The Full Cycle of Event Planning in a Hotel

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  • 0:04 Sales and Marketing
  • 1:49 Researching & Designing Phase
  • 3:28 Planning Phase
  • 4:03 Coordination Phase
  • 5:35 Execution Phase
  • 6:07 Lesson Summary
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Lesson Transcript
Instructor: Kat Kadian-Baumeyer

Kat has taught college Management and Hospitality Management and has a Master's degree in Organizational Leadership and Management

Planning an event, like a wedding or a conference, in a hotel can be very involved. In this lesson, we will break the process down into the major points, like the role of sales and marketing, planning, budgeting, and the execution of the event.

Sales and Marketing

Hotels are trendy venues for events, like weddings and conferences. Major hotels offer not only conference and event spaces but also hotel rooms, lounges, and even activities all in one place.

Hotels cannot ignore that many catering halls and conference centers offer similar features and amenities. A savvy hotel sales manager understands that there is competition and will employ clever marketing strategies to lure the leisure and business target markets in their direction.

Here are some ways hotel sales people attract their target markets. For one, they seek out clients who are qualified. A qualified lead is a lead involving a client who can afford the price of the event and has the willingness to make a commitment. There are several ways to locate this client.

The leisure client is a client that books events for pleasure, like weddings, anniversaries, and bridal showers. A good way to locate this customer is through bridal shows, bridal boutiques, private event planners, and advertisement campaigns. Don't forget social media sites like Facebook and Instagram.

The business client books events like conferences and seminars. These events differ from the leisure events because they frequently involve extended nights in rooms and extensive food service, like breakfast, break snacks, lunch, and dinner. Marketing to this group is somewhat different and requires a unique approach. A few ways to reel in the business client include referrals from existing clients, event planner rewards programs, and cold calling the planners within the corporation.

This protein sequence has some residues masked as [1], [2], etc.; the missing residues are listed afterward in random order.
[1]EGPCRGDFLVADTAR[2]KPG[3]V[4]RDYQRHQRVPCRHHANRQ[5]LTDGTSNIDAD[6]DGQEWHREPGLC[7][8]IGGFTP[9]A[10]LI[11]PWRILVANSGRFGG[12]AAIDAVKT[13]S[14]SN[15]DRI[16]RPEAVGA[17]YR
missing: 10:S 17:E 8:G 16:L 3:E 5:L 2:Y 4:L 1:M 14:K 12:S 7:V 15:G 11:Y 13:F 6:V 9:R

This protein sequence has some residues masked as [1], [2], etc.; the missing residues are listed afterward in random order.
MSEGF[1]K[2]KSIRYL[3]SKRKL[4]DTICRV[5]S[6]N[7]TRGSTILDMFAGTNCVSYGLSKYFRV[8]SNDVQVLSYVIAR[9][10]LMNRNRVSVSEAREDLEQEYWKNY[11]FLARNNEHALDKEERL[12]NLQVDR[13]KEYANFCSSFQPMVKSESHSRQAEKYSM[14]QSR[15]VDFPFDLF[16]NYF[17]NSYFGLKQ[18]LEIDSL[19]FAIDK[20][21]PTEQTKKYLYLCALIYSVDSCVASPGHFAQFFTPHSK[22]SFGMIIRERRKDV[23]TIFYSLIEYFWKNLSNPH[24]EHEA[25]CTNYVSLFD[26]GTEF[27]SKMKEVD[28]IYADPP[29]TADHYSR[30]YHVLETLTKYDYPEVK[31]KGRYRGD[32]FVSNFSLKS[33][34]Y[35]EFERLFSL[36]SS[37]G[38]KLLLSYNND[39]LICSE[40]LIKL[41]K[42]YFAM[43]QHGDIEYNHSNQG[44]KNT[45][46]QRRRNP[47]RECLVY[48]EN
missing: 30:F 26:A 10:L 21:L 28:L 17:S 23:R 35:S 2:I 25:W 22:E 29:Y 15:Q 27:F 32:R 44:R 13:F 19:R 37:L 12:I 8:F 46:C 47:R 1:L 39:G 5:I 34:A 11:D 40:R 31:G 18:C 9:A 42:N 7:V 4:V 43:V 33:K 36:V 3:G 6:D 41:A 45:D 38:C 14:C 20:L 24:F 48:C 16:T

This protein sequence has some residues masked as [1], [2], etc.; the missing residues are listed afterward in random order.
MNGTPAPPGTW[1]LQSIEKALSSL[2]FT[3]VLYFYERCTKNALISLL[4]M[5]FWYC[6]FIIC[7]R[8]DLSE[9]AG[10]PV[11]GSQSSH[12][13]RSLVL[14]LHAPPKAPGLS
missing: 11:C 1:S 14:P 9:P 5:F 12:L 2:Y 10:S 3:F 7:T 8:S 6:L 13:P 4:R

Once a client chooses the hotel as their venue, there's plenty more to do. Let's see what happens next.

Research & Designing Phase

There are several steps involved in planning an event. For this lesson, we'll use the example of Heather and Sebastian's wedding. Once the couple chooses the hotel, hotel sales manager Janet gets down to work.

Janet begins with the first stage of the planning process. This is known as research and involves asking the clients questions to determine their needs and wants as well as their budget and timeline. In this stage, Janet asks important questions and continually confirms each decision Heather and Sebastian make throughout the conversation.

For a wedding, Janet may ask:

  • Date and time
  • Number of guests invited
  • Number of rooms needed
  • Number of event venues required for the rehearsal and wedding dinner
  • Budget
  • Theme
  • Food and beverage choices
  • Table linen color schemes
  • Flower preferences
  • Entertainment preferences

Once Heather and Sebastian decide on their choices, Janet prepares an RFP, or Request for Proposal. This is a quote for the services the event planner proposes to the client and includes everything discussed and decided. When Heather and Sebastian are prepared to commit, they will accept the RFP and enter into a contract by way of a Banquet Event Order, generally putting down a deposit for the event.

Now that Janet has the contract in place, she moves to the next step of planning, the design phase. Here is where Janet begins working on the event by choosing the design aspects to create the theme. For Heather and Sebastian, this means a nautical theme. Janet will choose specific colors, textures, and elements that will bring the nautical theme to life.

Planning Phase

Counter-intuitively, the planning phase comes next. This is the phase where the sales person must consider the budget along with every detail surrounding the client's request. Now that Janet has the research and design in mind, she will have to carefully plan the components of the wedding within the customer's budget. This may mean an unlimited budget where little change or modification are needed. Or it may mean staying within a tight budget.

This also means confirming availability for the venue, hotel rooms, and food service, as well as coordinating transportation for guests, if needed.

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